• wife of a vietnam vet January 20, 2012 at 2:53 pm

        This private doctor is currently treating my husband with a couple different meds and counseling. It been a very long and hard road in our marrage, living for years not understanding why my husbands way of life is so different then our family but at least now we know why he is what he is today. It truely hasnt gotten much easier for our family even with the meds and counseling at least not yet. Im trying so hard to except and understand why he is what he is and why i cant sleep in the same room with him because he awakes through out the night, with which i know now are his flashbacks from the war, and why he wont go with our family to the 4th of July VP fair because of all the fireworks, and why he has a hard time being around people and constently feeling on edge, and why he cant trust, love, or care.on and on… I can only hope and pray that with gods graces, he will help my husband with his PTSD and that this private doctor helps my husband heal , so we can try to live a somewhat normal life as a family. I truely hope that in your heart you can reach into all vets, who have endured so much in life. God bless you and your services to the VA. Best of luck to you.

  15. Charles T. Cauthen- Combat Vet January 20, 2012 at 1:42 pm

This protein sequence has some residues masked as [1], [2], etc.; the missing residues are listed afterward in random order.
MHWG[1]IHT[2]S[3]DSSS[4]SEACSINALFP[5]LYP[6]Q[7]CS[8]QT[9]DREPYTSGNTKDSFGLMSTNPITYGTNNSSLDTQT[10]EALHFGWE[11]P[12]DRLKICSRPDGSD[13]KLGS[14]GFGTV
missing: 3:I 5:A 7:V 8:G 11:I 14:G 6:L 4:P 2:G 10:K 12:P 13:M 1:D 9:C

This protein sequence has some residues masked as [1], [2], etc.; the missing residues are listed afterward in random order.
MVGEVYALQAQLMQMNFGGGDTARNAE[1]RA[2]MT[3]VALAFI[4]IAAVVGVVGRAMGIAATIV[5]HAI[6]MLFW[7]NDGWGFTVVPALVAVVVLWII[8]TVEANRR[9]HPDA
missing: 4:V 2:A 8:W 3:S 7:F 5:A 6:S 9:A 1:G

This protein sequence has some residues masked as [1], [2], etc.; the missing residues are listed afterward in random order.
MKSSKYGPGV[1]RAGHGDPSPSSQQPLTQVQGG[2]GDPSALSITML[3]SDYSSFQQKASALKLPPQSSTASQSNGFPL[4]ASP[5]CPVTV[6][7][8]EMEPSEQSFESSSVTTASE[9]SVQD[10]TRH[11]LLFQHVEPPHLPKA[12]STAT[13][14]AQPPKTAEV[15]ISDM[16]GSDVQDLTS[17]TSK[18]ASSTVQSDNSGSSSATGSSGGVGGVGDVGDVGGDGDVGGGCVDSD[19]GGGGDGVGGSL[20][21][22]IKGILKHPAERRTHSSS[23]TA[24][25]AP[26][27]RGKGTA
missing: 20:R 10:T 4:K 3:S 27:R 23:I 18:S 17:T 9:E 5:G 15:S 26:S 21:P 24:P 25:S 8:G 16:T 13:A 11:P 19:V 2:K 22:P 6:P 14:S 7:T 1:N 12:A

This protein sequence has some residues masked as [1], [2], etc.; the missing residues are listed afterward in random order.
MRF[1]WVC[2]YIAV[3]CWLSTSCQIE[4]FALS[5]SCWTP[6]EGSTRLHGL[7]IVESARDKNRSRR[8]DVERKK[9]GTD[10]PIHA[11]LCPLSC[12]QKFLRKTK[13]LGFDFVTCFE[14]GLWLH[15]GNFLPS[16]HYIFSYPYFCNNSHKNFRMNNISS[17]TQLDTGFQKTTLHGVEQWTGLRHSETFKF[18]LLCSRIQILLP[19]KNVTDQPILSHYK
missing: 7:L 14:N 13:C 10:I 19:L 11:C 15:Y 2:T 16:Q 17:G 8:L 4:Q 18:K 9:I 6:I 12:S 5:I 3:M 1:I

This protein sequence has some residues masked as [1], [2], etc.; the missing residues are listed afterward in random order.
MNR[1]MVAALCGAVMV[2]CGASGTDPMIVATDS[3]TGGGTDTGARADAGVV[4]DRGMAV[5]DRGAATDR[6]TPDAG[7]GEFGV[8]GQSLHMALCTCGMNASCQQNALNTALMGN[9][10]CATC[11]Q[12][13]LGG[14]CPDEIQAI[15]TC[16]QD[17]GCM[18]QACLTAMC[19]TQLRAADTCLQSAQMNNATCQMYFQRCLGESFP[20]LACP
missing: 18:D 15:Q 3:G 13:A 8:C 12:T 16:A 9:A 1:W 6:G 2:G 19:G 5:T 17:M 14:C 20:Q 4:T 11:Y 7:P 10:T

Dr. Foreman, If you put a rotten apple in a barrel of apples you’ll get a barrel of rotten apples.A good apple in a barrel of rotten apples will rot too. Don’t illusion yourself, I believe that eventually you will realize that helping veterans in the DVA is just a smoke screen. If a vet calls the VA suicide hotline, why would he call the VA? For help, maybe? would he get that help? Not from the VA, you need an appointment from your VAHC primary, who’s affraid of a vet with PTSD. His function as your primary is to fill in programed computer questions for research on your demise and the debiliating progress of your diseases receive from military service. I wonder how you will feel when you diagnose a veteran with severe PTSD and the VA Regional Claims officer totally disagrees with you and denies the claim. Maybe you should think hard about trying to help vets in a system designed to destroy us. Your efforts may be discouraging being involved with such a corrupt gov. entity, that obeys no laws and answers to no one. Don’t let the VA destroy what you’ve obviously got,” compassion”.

    • Mike McQueen January 31, 2012 at 3:18 pm

      Charlie. Brother I agree with you 100% with one small rebuttle…
      Don’t she at least deserve a chance and our standing behind her? I mean how many have ever ask for your opinion whether they actuall gave a care or not?